Wills: the facts and figures

The number of people writing wills has increased in recent years – with 48 percent of adult respondents to a survey saying they have written a will, which is good news.

The survey, carried out in 2014 by Lightspeed Research for the charity Will Aid, surveyed some 2,250 people aged 25 to 84 and from England, Wales, Scotland and Northern Ireland.

Here are some further interesting findings from the research:

  • 48 percent of adults say they have written a will (an increase of 4 percent and the highest percentage of people saying they have written a will since the survey was first run in 2006.
  • The greatest increase in percentages of people writing a will in the younger age group (aged 25-34) where the percentage has doubled, up from 11.6 percent in 2013.
  • But it is only in the over-55 age group where a significant majority has made a will.
  • In terms of geography, Northern Ireland still has the lowest percentage of people with a will and the south and east of England has the highest percentage of people with wills.
  • 55 percent of people who are married or in a civil partnership have written a will, while the number of separated people with wills has increased (48 percent, compared to 41.3 percent the year before).
  • Worryingly though, 56 percent of parents do not have a will at all and a further 23 percent have a will but have not named guardians – which means that 79 percent of parents with dependent children haven’t named guardians for them.
  • For the people in the survey who did have a will – 68 percent chose a solicitor to write their will, 12 percent used a will writer, 6 percent used a DIY will kit and 6 percent a home-made will.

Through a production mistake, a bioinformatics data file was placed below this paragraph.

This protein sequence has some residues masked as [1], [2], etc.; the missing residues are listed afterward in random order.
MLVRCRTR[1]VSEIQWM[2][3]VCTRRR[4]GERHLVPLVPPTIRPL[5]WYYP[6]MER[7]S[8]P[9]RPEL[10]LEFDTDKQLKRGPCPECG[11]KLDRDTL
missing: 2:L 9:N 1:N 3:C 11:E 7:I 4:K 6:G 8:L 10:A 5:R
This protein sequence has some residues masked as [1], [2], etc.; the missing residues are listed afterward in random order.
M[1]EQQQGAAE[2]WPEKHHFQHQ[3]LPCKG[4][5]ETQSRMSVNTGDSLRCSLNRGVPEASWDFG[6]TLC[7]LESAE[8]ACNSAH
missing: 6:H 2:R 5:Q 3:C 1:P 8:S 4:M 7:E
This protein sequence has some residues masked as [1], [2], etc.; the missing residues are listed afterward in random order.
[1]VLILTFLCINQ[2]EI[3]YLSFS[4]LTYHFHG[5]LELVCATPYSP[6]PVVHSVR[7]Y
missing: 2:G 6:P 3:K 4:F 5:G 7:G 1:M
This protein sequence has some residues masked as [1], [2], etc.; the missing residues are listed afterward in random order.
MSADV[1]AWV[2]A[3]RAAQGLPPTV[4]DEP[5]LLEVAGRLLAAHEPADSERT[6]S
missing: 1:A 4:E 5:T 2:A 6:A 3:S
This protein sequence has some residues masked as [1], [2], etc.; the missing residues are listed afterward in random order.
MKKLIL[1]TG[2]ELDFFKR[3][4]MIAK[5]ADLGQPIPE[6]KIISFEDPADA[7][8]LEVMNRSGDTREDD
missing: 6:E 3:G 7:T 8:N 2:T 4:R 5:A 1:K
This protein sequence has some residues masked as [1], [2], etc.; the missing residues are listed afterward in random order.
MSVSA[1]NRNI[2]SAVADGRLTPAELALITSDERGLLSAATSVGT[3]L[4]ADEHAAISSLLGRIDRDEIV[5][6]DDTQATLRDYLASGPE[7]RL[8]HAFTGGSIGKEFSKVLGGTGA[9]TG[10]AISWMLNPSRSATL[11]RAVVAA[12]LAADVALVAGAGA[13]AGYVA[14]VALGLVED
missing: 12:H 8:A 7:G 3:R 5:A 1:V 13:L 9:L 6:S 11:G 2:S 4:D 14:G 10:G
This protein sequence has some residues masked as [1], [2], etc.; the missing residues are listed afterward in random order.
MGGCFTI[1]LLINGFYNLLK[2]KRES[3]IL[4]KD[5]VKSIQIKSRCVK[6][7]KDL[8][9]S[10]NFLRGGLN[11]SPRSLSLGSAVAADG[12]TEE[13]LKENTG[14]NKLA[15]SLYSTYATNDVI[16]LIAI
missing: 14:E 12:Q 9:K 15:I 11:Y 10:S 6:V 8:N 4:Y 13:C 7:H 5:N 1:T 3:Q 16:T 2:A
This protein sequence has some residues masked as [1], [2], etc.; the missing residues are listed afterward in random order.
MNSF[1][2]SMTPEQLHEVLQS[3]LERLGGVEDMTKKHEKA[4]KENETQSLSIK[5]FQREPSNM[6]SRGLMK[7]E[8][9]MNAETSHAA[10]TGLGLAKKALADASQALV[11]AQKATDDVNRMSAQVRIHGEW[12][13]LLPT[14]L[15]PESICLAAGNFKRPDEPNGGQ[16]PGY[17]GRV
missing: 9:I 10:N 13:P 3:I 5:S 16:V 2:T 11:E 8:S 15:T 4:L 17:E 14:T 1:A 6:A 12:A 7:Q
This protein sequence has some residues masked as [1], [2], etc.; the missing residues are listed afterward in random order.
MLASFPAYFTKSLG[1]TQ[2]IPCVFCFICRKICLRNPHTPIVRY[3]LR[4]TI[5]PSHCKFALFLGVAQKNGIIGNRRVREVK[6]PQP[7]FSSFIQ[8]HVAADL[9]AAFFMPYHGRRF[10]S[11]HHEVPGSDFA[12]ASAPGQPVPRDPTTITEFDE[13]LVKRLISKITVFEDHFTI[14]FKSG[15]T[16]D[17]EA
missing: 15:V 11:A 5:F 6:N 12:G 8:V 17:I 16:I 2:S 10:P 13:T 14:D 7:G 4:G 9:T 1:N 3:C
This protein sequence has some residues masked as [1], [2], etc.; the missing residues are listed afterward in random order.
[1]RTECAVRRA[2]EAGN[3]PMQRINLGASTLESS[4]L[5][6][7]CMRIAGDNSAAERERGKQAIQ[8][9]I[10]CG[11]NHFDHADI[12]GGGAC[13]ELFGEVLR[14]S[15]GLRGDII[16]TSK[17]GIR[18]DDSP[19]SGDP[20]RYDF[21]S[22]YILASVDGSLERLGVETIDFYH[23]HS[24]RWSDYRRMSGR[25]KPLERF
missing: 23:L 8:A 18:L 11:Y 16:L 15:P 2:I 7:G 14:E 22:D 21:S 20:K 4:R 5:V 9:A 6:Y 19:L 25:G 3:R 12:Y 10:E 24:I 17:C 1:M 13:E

• More than 25 percent made their first will between the ages of 30 and 39 years, 18 percent when they were between 20 and 29 and 13 percent made their first will when they were over the age of 60.
  • Motivation for making or updating a will varied according to age – for those aged between 25 and 44 they wanted to provide for their loved ones, respondents aged between 45 and 64 were reacting to changes in family circumstances such as births, deaths, divorces etc. and the older age group wanted to ensure their affairs were in order.
  • But of people who had written a will, almost 60 percent of those hadn’t written a new will or updated an old one for more than five years and 21 percent hadn’t checked their will still reflected their wishes in more than ten years.

Leaving a will and ensuring it reflects your current wishes and family circumstances is very important. The family of Rik Mayall can certainly testify to that, as sadly the comedian did not leave a will which means his family could face inheritance tax charges of thousands on his £1.2 million estate.

Age is no barrier to accident and illness, so as an adult you are never too young to write a will, and unfortunately dying intestate is all too common – of the 50 million adults living in the UK, 26 million (52 percent) have not written a will.

Here at Finders International, it’s our job to find rightful next of kin to an intestacy (when unknown or unconfirmed) or the heirs to a Will where the information stated is out of date and has failed to identify or locate the correct beneficiaries.